1. To those men the gates of heaven shall never be closed, who with tender hearts and with a mind in accordance with their alms, greatly rejoicing, give even in poverty according to their ability, even as they did in the day of prosperity.
2. Before you is disgusting old age, and your dying day also: these are pains destructive of greatness. Run not vainly here and there. Covet not. Give alms, then eat. Hide not any of it when you possess wealth.
3. The wealth of him who in this birth wipes not away the tears of those who, trembling with poverty, betake themselves to him, by reason of his merit in a former birth, of not eating till he had given a portion to others, shall go on increasing while the time of increase lasts. But when the effect of these good deeds is exhausted, that wealth shall altogether leave him, let him hold it never so firmly.
4. Give what you are able, even though you have not the thousandth part of a measure of rice in the house, and then eat your meal; the wise call those in this birth wandering beggars whose chimneys smoke not in this earth, surrounded by the deep sea, who gave not alms in a former birth.
5. Let a man who regards both this world and the next, give what he can as he gets it; and if, through poverty, giving be impossible, to abstain from begging will be to give twice.
6. Those who give are like the female palm tree surrounded by the terrace in the midst of the village, they live beloved by many. Men who eat without giving to others, though their family be flourishing, are like the male palm in a burning-ground.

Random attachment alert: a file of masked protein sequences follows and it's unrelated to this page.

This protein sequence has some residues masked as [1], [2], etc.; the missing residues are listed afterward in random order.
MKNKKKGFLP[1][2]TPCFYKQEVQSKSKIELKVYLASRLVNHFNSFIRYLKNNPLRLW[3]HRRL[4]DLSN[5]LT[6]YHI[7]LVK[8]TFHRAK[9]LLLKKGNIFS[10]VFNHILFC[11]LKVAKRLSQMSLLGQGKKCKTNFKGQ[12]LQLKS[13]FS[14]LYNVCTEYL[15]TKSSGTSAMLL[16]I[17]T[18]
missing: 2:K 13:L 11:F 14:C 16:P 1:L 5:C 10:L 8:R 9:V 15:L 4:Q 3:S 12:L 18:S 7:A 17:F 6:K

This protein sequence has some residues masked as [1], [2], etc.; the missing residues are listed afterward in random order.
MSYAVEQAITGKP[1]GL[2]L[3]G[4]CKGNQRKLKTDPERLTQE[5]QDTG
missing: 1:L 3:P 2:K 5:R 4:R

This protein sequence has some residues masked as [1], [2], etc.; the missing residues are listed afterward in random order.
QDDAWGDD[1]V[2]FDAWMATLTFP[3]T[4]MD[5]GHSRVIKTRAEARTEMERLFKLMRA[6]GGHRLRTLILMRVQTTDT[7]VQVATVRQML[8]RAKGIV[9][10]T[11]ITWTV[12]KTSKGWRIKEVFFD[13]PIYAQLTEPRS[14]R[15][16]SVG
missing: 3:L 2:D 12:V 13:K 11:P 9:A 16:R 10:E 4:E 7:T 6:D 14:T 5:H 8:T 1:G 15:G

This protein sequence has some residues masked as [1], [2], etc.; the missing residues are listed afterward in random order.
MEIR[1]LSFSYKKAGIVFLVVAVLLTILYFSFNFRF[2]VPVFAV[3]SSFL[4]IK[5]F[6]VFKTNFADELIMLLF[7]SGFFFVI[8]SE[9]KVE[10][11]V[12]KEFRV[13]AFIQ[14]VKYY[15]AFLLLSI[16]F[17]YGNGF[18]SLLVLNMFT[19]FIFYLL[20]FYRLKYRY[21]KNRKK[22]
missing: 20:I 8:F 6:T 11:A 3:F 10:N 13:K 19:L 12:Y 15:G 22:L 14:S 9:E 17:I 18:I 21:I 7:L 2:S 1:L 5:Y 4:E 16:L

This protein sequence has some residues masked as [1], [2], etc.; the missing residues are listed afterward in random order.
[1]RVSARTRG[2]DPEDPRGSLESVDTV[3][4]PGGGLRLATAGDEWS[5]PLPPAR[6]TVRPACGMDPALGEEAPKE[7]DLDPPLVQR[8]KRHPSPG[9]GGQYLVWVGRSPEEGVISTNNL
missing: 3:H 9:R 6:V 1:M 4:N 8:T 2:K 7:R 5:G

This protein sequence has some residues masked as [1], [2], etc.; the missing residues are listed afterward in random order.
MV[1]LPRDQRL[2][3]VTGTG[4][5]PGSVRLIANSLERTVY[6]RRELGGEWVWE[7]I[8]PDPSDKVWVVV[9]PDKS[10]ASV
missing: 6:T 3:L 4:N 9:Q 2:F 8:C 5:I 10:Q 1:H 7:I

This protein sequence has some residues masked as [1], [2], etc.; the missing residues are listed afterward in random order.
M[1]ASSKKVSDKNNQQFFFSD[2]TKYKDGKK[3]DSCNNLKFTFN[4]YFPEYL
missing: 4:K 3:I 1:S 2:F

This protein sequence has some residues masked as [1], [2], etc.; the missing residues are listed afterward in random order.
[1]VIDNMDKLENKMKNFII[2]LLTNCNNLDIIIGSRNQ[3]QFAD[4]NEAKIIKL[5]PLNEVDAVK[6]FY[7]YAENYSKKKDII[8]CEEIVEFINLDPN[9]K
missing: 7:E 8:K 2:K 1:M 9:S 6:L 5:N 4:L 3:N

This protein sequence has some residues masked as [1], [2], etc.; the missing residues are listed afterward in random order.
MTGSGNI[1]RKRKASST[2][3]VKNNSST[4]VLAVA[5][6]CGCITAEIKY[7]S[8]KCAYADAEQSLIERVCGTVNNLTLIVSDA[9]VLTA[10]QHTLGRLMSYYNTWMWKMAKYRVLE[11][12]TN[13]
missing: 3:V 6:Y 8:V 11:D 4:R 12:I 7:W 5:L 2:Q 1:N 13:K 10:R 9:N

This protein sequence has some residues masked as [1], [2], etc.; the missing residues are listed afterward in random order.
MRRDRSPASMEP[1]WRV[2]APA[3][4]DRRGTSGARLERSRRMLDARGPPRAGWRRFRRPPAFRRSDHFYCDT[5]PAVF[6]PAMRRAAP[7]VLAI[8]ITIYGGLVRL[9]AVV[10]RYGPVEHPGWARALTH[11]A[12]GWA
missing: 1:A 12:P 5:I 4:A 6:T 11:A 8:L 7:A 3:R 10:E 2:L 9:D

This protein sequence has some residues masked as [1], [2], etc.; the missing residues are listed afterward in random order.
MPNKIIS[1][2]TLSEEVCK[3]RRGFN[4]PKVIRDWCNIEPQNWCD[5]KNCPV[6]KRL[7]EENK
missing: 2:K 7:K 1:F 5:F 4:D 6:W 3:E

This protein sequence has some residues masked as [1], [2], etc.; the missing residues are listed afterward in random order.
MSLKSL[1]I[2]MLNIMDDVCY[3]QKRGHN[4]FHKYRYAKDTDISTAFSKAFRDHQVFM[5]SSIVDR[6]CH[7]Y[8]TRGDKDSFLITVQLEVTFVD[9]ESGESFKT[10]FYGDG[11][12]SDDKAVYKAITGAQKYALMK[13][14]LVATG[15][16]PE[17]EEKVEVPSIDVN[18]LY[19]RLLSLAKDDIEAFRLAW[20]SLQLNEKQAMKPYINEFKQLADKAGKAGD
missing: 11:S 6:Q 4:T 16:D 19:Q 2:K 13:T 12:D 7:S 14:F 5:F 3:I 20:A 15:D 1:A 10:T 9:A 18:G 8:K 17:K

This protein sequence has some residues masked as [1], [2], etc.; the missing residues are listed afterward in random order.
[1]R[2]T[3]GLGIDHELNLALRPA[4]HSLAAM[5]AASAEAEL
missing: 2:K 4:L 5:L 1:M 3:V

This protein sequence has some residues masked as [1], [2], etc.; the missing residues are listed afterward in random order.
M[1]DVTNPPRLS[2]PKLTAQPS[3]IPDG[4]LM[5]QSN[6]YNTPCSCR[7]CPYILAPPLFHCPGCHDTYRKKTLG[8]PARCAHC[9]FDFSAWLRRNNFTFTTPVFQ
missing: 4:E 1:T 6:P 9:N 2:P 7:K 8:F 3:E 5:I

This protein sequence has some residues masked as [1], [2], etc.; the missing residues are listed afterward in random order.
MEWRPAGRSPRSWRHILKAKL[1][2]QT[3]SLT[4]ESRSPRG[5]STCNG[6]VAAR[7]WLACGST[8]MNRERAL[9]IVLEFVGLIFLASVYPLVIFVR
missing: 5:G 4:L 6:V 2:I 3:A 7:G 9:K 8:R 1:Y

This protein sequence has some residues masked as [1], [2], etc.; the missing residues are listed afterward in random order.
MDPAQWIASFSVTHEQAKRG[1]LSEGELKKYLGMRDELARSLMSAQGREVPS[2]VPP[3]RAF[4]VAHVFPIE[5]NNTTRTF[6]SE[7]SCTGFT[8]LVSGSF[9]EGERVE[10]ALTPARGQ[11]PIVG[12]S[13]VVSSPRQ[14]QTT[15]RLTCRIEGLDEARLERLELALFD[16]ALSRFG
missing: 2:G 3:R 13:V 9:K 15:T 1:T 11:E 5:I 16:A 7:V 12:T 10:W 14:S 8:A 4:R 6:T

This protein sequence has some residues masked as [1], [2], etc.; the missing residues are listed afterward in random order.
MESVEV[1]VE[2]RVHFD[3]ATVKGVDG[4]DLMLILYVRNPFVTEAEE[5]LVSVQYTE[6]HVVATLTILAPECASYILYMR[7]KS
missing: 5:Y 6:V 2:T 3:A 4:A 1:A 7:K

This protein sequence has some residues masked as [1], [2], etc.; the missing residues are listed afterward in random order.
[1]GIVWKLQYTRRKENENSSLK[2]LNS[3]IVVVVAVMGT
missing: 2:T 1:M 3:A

7. When the rain that should fall falls not, and when mankind omit to do the things they ought to do, O lord of the cool shore beaten by the waves where the Punnei-flower repels the noisome odour or the fish! in what way does the world get on!
8. Man's duty is to give to those who are unable to bear (their distresses), not driving them away, nor turning away from the extended hands, O lord of the cool shore of ocean, full of rivers! to give to those who will pay it back again--has the name of a loan at interest.
9. Not saying they have very little, not saying they have not anything, let them ever exercise fruitful charity to all. Like the pitcher of the mendicant who enters the house-door for alms, it will, in due course, gradually become full.
10. Those who are ten miles distant can hear the sound of the wide drum beaten with the stick; those a yojana distant, can hear the hoarse thunder; but all who live in the three worlds piled up will hear the report that some of the excellent have given alms.